Hearing Health Blog

Woman with hearing loss concerned about Alzheimer's disease and dementia.

In seniors who have loss of memory or diminished cognitive function, the underlying fear of Alzheimer’s disease runs rampant. However, the latest research shows that at least some of that concern may be unfounded and that these problems might be the outcome of a far more treatable condition.

According to a Canadian Medical Journal report, the symptoms some think might be a product of Alzheimer’s could in fact be a consequence of untreated hearing loss.

In the Canadian study, researchers closely assessed participant’s functional capabilities related to memory and thought and searched for any connections to possible brain disorders. 56 percent of those evaluated for mental impairment had mild to extreme loss of hearing. Astonishingly, a hearing aid was used by only 20 percent of those.

A clinical neuropsychologist who served as one of the study’s authors said the findings support anecdotal evidence they’ve noticed when examining patients who are concerned that they may have Alzheimer’s. In many circumstances, the reason for that patient’s visit to the doctor was because of their shortened attention span or a failure to remember things their partner said to them and in some cases, it was the patient’s loved one who recommended a check-up with a doctor.

The Line Between Alzheimer’s And Hearing Loss is Blurred

It’s easy to understand how someone could connect mental decline with Alzheimer’s because hearing loss is not the first thing that an older adult would consider.

Think of a situation where your best friend asks you for a favor. For instance, let’s say they need a ride to the airport for an upcoming trip. What if you couldn’t clearly hear them ask you? Would you ask them to repeat it? Is there any way you would recognize that you were expected to drive them if you didn’t hear them the second time?

It’s that line of thinking that leads hearing specialists to believe some people could be diagnosing themselves incorrectly with Alzheimer’s. Instead, it could very well be an ongoing and progressive hearing problem. If you didn’t hear what someone said, then you can’t be expected to remember it.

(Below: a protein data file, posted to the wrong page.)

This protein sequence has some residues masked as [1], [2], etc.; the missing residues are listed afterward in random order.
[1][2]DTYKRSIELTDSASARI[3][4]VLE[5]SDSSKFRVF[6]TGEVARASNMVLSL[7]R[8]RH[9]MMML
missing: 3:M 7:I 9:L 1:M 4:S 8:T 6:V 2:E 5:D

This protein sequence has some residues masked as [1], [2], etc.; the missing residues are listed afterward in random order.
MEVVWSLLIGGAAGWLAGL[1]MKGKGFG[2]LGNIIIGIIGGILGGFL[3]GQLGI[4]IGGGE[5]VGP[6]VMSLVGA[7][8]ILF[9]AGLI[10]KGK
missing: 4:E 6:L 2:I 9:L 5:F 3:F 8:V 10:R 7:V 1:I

There Are Ways Gradual Hearing Loss, Which is a Normal Condition, Can be Treated

Considering the relationship between aging and an increased probability of hearing loss, it’s not surprising that people who are getting older may be experiencing these issues. The National Institute on Deafness and Other Communication Disorders (NIDCD) reports that only 2 percent of adults aged 45 to 54 have debilitating hearing loss. Meanwhile, that number goes up significantly for older age brackets, coming in at 8.5 percent for 55- to 64-year-olds; 25 percent for 65- to 74-year-olds; and 50 percent for those 75-years or older.

Though it’s true that progressive hearing loss is a common part of growing older, people commonly just accept it because they believe it’s a part of life. The truth is, the average time it takes for someone to seek treatment for loss of hearing is around 10 years. Worse, less than 25 percent of people who need hearing aids will actually get them.

Could You be Suffering From Hearing Loss?

If you’ve ever really wondered whether you were one of the millions of Americans with loss of hearing serious enough that it needs to be addressed, there are a number of revealing signs you should consider. Here are a few questions you can ask yourself:

  • Is it hard to engage in conversations in a crowded room so you avoid social situations?
  • Is hearing consonants hard?
  • Do I always ask people to speak louder or slower?
  • If there is a lot of background sound, do I have a problem comprehending words?
  • Do I regularly need to raise the volume on the radio or television to hear?

Science has definitely found a connection between hearing loss and Alzheimer’s, however they’re not the same. A Johns Hopkins study tested the mental abilities of 639 people who noted no cognitive impairments, then followed their progress and aging for 12 to 18 years. The research found that the worse the loss of hearing at the start of the study, the more likely the person was to develop symptoms of dementia which is a term that refers to diminished thought and memory.

There is one way you may be able to avoid any potential misunderstandings between hearing loss and Alzheimer’s, and that is to have a hearing assessment. This should be a part of your normal yearly physical especially if you are over 65 years old.

Do You Have Any Questions About Hearing Loss?

We can help with a full hearing evaluation if you think there is a chance you could be confusing loss of hearing with Alzheimer’s. Make your appointment for an exam today.

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